10 Things I Love about Cape Town: Wine, jazz, drag queens! South Africa travel show episode.
I’m leaping in the air because our Cape Town video is out!
In this latest episode of my travel show — published on Business Insider Travel — I encounter lions, drag queens, penguins…
…street art, and color everywhere. (Above, I’m posing with the rainbow homes of the Bo-Kaap district – outfit details and more here.)
Please take a few minutes to watch our episode above and on Business Insider.
It was hard to edit all the fantastic footage into a short video. I could go on for hours about why I love this city — but I’ll boil it down to 10 things I love about Cape Town.
1. South African Wine Tastings
South Africa’s wines have been getting attention in recent years, especially those from the Stellenbosch region. I’m no wine expert, but I can tell you that these are some of the best I’ve tasted (and I’ve tasted a lot).
Our driver took us about an hour outside of Cape Town to Steenberg, a modern vineyard and farm. The staff poured us a selection of white and reds, including the smooth and complex Magna Carta. I wish I had a glass of it in my hand, as I’m typing this!
Outside, we ran into Pumbaa the warthog! This rotund creature really looks like the African pig in the Disney movie, The Lion King. Of course, filmmaker Melissa had to sing Hakuna Matata and pet his bristles.
Somehow, the Asian peace-sign pose is appropriate here. Pumbaa was the only animal who didn’t bite her during our journey. (Remember she got nipped by a peacock, penguin and dassie… and I got pecked by an ostrich.)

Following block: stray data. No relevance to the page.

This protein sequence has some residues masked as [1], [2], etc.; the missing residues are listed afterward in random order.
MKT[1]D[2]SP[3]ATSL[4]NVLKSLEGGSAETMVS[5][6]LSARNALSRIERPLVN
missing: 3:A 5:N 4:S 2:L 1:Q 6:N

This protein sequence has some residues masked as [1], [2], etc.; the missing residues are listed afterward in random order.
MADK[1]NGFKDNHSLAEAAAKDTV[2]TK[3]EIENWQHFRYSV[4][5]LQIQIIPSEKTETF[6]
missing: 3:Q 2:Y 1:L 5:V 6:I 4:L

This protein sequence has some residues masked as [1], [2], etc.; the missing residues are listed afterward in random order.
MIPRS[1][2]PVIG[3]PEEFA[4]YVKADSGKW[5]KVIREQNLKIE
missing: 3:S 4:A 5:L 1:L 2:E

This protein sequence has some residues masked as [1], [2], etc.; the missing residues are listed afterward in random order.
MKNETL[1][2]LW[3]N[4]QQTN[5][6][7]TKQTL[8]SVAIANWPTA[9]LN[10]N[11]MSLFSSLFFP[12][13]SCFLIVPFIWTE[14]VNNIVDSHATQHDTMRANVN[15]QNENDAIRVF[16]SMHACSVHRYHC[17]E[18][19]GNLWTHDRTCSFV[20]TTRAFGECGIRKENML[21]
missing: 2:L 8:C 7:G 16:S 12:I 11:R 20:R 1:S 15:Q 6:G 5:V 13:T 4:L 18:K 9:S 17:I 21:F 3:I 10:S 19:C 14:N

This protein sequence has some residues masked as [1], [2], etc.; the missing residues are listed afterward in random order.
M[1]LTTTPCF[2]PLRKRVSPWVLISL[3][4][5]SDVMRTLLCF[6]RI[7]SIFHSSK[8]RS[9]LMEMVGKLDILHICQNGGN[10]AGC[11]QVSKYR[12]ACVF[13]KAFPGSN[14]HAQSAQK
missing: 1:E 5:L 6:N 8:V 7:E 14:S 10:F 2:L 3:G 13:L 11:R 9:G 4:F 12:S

2. Cape Town Wine Bars
Another glass? Yes please. I got tipsy at Publik, a laid-back bar that serves local wines along with cheese, rye with quince, and smoked free-range meats. If you usually dislike a certain varietal, they might surprise you with a delicious version that makes you think twice. The goblets and high counters make this an easygoing experience — there’s no snobbery here.
3. Jazz Safari with Local Musicians
I love getting to know locals wherever I go. One night, we joined a Jazz Safari tour that took us inside the homes of local musicians. We ate dinner together, and then listened to a private home performance.
Musician Hilton Schilder’s wife prepared us a hearty curry with rice, and it was one of the best meals I had in Cape Town (along with Faldela Tolker’s Cape Malay cooking). Hilton plays multiple instruments, and performed experimental pieces on piano, guitar and this African mouth bow. I enjoyed hearing about his inspiration, such as how he composed a 15 minute song called “Rebirth” by visualizing a keyboard on the ceiling, as he was lying in bed recovering from an illness.
Next, our guide Michael drove us to one of the townships. We saw some metal shacks on the outskirts, but most of the residents lived in small houses. Not nearly as ominous as you might imagine.
TA Blaques performed energetic compositions on trumpet, with his friend on guitar. Cape Jazz is a local style that mixes Western and African influences, with plenty of improv. We tapped our feet along as they played a mix of “Pata Pata” and “In the Jungle.” What a memorable night.
4. Beefcakes Gay Bar & Drag Queen Show
Now, for a very different type of nightlife… What is the gay scene like in Cape Town? I must say, pink and fabulous! The gay bar Beefcakes has a double meaning: it serves burgers, and the waiters are all beefed-up studs!
Beefcakes has frequent “boogie nights” that bring in LGBT and alternative performers. The bar is a favorite destination for girls nights too. We saw a bachelorette doing a “body shot” off a waiter’s six pack.